Pure and simple

As for motion handling, a scene where the Narnia children are observing the preparations of the enemy army illustrates the effectiveness of the HD82's Pure Motion system. This works much like a TV's 100Hz function, interpolating extra frames to smooth out motion blur.

With a split-screen function to demonstrate its effect, it's easy to see the benefits here. Look at the siege ladders as the camera pans across. With Pure Motion switched off, the uprights blur as the camera pans. With it switched on, they're much smoother and more detailed.

Of course, there's a price to be paid, as there is using a TV's 100Hz function. The danger is that the frame interpolation will create unwanted artefacts, particularly on moving objects. Fortunately, the level of Pure Motion processing can be set, so you can adjust it to suit you.

The HD82 has effective Noise Management functions, which clean up video sources a lot, reducing movement and smoothing out areas of colour, though at the expense of introducing some aliasing.

Prince Caspian's cave sequence – where bright torches stand out against a totally black background – also shows the effectiveness of the HD82's Dynamic Iris system. Sadly though, the iris is perfectly audible above quiet dialogue. But switch it off, and the contrast performance visibly drops with the blacks losing something of their depth.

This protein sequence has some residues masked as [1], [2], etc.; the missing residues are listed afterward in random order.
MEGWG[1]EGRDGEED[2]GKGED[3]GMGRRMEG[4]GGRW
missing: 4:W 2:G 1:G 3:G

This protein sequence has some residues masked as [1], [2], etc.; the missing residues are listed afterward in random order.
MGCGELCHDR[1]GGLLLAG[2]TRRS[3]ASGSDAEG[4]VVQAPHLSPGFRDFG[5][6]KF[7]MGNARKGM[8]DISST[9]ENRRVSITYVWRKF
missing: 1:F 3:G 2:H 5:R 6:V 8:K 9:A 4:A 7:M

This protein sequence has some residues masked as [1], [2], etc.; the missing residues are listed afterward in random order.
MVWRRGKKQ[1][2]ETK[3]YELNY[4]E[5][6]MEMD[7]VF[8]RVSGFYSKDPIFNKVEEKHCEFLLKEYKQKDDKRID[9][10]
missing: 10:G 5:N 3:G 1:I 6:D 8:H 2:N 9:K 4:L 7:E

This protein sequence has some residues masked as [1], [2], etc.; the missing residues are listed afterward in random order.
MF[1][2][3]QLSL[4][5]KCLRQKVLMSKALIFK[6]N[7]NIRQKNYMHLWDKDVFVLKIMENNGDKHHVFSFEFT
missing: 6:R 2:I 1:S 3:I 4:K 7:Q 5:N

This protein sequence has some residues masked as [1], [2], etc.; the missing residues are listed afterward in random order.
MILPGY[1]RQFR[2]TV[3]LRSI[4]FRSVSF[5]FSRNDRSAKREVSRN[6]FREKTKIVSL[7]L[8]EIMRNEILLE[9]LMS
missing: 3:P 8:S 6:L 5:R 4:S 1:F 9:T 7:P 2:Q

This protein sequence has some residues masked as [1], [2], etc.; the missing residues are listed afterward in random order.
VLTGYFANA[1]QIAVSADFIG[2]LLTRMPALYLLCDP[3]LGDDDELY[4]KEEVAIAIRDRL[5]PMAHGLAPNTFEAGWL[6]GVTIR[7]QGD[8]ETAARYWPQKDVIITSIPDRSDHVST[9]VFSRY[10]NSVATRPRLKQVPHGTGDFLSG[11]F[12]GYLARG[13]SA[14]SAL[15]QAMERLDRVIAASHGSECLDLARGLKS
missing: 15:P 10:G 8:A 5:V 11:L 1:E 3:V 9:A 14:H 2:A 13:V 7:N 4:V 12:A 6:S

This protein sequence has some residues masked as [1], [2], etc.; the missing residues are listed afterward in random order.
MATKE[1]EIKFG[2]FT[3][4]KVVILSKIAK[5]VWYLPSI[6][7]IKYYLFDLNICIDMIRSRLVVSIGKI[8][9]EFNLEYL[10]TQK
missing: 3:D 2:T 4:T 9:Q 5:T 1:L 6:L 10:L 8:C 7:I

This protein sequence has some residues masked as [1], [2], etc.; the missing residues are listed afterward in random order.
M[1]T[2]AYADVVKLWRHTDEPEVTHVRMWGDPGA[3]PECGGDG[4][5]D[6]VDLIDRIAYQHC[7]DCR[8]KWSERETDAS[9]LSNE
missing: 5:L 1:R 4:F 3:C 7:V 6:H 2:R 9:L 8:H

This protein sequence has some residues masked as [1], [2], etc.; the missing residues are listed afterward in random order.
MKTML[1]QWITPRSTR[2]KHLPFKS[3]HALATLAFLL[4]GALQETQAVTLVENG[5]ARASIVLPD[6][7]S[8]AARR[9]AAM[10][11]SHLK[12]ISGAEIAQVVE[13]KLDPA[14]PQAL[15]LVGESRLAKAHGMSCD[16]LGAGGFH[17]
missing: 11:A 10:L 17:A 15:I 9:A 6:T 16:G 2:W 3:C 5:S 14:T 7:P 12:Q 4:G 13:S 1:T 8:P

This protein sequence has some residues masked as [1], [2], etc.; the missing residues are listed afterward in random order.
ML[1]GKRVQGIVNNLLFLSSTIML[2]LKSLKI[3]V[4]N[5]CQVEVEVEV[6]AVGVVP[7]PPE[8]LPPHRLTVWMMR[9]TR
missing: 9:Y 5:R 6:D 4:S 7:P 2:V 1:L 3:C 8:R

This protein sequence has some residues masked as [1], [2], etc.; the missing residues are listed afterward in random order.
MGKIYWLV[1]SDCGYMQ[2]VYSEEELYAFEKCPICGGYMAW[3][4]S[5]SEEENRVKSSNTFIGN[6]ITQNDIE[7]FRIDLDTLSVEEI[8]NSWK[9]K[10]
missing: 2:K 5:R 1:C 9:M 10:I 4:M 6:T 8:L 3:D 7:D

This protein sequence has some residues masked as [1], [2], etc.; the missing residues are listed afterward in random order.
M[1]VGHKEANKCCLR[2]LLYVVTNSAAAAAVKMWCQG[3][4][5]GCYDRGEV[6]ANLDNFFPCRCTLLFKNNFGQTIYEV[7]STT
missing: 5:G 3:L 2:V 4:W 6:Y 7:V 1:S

Another problem shown by Prince Caspian's cave sequence is the DLP rainbow effect. I hadn't really noticed it while watching evenly-lit scenes, but the torchlight made it shimmer. The six-segment design of the colour-wheel does something to reduce the effect, and it's not the worst I've seen, but as with any DLP projector, if you're prone to it, you should get a demo of the HD82 before you buy, and check out what rainbowing you can see.

If it sounds as if I have reservations about the HD82, it's only because Optoma's claims for it have to be taken with a pinch of salt. For in the real world, it's extraordinarily easy to set up, packed with helpful functions, nice-looking, and a top performer. You'll be hard pushed to find anything significantly better for the money, though there is competition around this price from the likes of Epson and InFocus.

Unlike Darwinism, the theory of relativity, or quantum mechanics, the HD82 does not represent a paradigm shift. But it is a worthy development of a distinguished product line, and a darned good projector.

Follow TechRadar Reviews on Twitter: http://twitter.com/techradarreview